“As I recall, and again, this was something 10 and a half years ago, the wording was, ‘I won’t vote for any marginal rate increases’ and so forth. Presumably, most Members of Congress plan to be there more than one cycle. So nobody could lock themselves in perpetuity into a position like that. That’s like saying you’d never vote for armed intervention in a foreign country, until we get attacked.”
He also noted he hadn’t voted to raise taxes and had no immediate plans to do so.
“I’m not saying I’m even committed now to a tax increase, but I think anybody who doesn’t indicate their willingness to look at revenues — expiration of tax loopholes, tax credits, increase in contribution to Social Security, which is a tax, and otherwise — would be disingenuous and irresponsible,” Johnson said.
Norquist had a different view. “This doesn’t pass the laugh test,” he said, describing the pledge as a “simple declarative statement” that inherently applies “as long as you’re in Congress.”
Norquist said the pledge originated as a way for lawmakers to credibly promise to voters that they wouldn’t raise taxes and wasn’t just a temporary stance to get them through a difficult re-election.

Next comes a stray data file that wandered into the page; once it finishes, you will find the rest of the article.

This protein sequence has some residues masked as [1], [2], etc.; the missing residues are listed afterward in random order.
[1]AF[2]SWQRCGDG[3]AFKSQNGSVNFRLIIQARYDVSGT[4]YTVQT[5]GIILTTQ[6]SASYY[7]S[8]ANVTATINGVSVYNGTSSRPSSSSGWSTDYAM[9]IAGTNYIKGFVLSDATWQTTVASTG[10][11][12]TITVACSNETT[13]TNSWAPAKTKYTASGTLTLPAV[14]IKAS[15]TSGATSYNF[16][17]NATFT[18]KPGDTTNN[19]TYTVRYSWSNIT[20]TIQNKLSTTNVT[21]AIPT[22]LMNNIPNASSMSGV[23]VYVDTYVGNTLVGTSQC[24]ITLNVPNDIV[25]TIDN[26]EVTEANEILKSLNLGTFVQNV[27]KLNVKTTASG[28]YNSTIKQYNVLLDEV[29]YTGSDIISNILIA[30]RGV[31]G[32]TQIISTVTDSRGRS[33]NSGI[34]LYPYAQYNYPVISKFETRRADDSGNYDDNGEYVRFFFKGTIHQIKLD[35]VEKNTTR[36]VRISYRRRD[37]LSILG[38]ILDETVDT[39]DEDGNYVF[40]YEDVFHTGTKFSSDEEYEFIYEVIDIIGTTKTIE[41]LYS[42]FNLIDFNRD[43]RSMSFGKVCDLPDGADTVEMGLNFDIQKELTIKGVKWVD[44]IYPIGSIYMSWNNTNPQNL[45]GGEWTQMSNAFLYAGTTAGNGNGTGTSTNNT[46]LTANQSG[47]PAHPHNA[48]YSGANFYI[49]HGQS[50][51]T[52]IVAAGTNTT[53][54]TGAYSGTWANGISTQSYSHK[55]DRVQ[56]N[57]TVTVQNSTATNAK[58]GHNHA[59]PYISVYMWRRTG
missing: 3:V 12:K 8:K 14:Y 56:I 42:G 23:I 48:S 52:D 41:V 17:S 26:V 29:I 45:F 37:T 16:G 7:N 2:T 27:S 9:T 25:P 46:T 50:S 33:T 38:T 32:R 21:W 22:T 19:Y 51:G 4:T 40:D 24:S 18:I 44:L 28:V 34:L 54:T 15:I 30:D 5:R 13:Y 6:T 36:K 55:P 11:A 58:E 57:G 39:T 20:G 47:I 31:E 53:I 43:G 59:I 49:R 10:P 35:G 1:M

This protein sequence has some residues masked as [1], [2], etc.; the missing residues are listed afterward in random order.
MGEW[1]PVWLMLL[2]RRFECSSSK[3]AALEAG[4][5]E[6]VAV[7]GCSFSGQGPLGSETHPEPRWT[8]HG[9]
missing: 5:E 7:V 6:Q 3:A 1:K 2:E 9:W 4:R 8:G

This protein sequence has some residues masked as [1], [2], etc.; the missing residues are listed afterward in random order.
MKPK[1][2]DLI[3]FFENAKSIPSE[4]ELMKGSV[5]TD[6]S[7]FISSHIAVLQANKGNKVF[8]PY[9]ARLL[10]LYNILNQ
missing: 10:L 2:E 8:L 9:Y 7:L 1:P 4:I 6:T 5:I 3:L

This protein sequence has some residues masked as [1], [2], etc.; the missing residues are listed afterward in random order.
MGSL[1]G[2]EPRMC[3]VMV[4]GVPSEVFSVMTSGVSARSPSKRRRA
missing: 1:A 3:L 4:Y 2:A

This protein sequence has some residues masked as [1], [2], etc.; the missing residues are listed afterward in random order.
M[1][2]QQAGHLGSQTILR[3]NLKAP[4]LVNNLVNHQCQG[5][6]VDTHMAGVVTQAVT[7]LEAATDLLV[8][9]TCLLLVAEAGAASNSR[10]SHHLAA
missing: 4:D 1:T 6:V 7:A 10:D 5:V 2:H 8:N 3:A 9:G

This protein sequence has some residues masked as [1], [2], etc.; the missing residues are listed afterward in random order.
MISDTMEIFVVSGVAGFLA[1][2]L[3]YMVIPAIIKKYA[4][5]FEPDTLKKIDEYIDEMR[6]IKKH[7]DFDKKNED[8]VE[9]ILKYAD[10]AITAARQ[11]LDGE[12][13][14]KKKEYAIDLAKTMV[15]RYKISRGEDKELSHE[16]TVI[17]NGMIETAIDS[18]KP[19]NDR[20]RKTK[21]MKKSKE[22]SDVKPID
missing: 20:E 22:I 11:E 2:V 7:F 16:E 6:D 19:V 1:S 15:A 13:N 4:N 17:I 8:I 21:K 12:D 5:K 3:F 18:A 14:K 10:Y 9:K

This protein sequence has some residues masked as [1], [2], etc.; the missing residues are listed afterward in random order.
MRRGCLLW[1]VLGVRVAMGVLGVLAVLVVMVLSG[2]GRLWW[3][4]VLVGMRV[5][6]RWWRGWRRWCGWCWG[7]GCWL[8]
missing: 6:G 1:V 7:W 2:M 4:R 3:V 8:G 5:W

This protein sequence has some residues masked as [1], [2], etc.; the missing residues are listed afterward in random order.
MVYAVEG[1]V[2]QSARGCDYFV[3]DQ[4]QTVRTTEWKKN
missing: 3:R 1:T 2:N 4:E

Johnson said his position now wasn’t related to his new, more Democratic district. And he said signing it in 2002 wasn’t related to that upcoming primary election because no one challenged him in the primary.
Also, Johnson said, 2002 is a long time ago. “Ten and a half years ago, that’s a long time. That’s 20 percent of my life!”
Finally, he described being inundated with requests for stances on positions from interest groups during a campaign.
“You don’t know, I guess you’re not on this end of receiving it, but when you’re a candidate for office, particularly the United States Congress, we probably get, I don’t know how to estimate, but 400 to 500 questionnaires, pledges, statements and so forth on an endless variety of issues that come to us all the time,” Johnson said.